Some languages have more than one form of “we:” an inclusive form that means “I and you” and an exclusive form that means “I and someone else but not you.” The exclusive form excludes the person being spoken to. The inclusive form includes the person being spoken to and possibly others. This is also true for “us,” “our,” “ours,” and “ourselves.” Some languages have inclusive forms and exclusive forms for each of these. Translators whose language has separate exclusive and inclusive forms for these words will need to understand what the speaker meant so that they can decide which form to use.
See the pictures. The people on the right are the people that the speaker is talking to. The yellow highlight shows who the inclusive “we” and the exclusive “we” refer to.
The Bible was first written in the Hebrew, Aramaic, and Greek languages. Like English, these languages do not have separate exclusive and inclusive forms for “we.” Translators whose language has separate exclusive and inclusive forms of “we” will need to understand what the speaker meant so that they can decide which form of “we” to use.
They said, “We have no more than five loaves of bread and two fish, unless we went and bought food for all this crowd of people.” (Luke 9:13 ULT)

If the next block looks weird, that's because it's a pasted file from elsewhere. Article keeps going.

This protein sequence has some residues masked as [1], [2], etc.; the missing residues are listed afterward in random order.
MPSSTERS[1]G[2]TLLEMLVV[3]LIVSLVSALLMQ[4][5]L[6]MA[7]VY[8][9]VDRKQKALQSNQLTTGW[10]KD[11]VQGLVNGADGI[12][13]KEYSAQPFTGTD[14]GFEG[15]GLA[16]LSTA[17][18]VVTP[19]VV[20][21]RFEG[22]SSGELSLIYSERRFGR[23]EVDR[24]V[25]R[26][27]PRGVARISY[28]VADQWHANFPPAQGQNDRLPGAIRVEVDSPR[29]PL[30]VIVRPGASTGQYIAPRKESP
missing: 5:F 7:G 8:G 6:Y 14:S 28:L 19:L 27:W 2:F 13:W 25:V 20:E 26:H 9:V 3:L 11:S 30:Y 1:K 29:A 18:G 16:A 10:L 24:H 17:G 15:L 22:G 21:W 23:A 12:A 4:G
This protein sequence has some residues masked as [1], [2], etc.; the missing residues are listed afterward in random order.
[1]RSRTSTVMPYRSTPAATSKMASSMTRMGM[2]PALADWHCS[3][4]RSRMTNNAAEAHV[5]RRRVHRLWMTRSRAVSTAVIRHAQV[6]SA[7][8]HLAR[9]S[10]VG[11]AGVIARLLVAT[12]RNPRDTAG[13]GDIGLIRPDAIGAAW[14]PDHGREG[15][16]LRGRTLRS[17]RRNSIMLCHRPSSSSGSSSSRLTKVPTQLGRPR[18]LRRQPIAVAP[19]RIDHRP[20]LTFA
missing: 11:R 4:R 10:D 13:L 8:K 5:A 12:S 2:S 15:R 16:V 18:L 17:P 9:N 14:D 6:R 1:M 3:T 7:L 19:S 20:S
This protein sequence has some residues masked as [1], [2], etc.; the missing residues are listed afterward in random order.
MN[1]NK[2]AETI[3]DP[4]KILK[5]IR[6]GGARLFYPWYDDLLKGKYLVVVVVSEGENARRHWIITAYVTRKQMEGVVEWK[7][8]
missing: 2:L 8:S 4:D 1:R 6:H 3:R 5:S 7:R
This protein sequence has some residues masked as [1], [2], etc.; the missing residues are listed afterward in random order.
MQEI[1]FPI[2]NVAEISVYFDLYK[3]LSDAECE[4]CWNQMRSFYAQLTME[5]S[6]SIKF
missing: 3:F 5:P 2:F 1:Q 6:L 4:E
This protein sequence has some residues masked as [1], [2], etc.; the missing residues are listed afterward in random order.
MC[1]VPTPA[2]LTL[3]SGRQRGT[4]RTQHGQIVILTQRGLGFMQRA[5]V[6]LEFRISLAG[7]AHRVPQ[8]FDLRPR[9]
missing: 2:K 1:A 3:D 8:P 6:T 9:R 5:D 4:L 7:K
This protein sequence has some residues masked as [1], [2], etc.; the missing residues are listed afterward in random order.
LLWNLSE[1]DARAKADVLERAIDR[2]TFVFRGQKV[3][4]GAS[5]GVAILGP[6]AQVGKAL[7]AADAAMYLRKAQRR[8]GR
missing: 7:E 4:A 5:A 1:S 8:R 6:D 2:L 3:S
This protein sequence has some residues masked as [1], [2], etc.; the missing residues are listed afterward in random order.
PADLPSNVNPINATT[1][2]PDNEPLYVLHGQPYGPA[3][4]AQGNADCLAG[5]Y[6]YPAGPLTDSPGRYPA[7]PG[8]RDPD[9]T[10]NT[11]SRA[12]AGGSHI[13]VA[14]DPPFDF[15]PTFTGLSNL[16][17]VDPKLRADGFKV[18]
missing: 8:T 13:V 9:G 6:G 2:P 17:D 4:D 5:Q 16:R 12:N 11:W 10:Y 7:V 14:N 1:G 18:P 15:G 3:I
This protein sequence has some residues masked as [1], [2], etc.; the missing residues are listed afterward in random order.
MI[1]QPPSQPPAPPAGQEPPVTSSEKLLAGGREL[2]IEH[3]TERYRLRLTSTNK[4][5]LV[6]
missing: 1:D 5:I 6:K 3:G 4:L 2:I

In the first clause, the disciples are telling Jesus how much food they have among them, so this “we” could be the inclusive form or the exclusive form. In the second clause, the disciples are talking about some of them going to buy food, so that “we” would be the exclusive form, since Jesus would not go to buy food.
we have seen, and bear witness, and declare to you the eternal life, which was with the Father, and was manifested to us (1 John 1:2 ULT)
John is telling people who have not seen Jesus what he and the other apostles have seen. So languages that have exclusive forms of “we” and “us” would use the exclusive forms in this verse.
… the shepherds said one to each other, “Let us now go to Bethlehem, and see this thing that has happened, which the Lord has made known to us.” (Luke 2:15 ULT)
The shepherds were speaking to one another. When they said “us,” they were including the people they were speaking to - one another.
Now it happened on one of those days that Jesus and his disciples entered into a boat, and he said to them, “Let us go over to the other side of the lake.” Then they set sail. (Luke 8:22 ULT)
When Jesus said “us,” he was referring to himself and to the disciples he was speaking to, so this would be the inclusive form.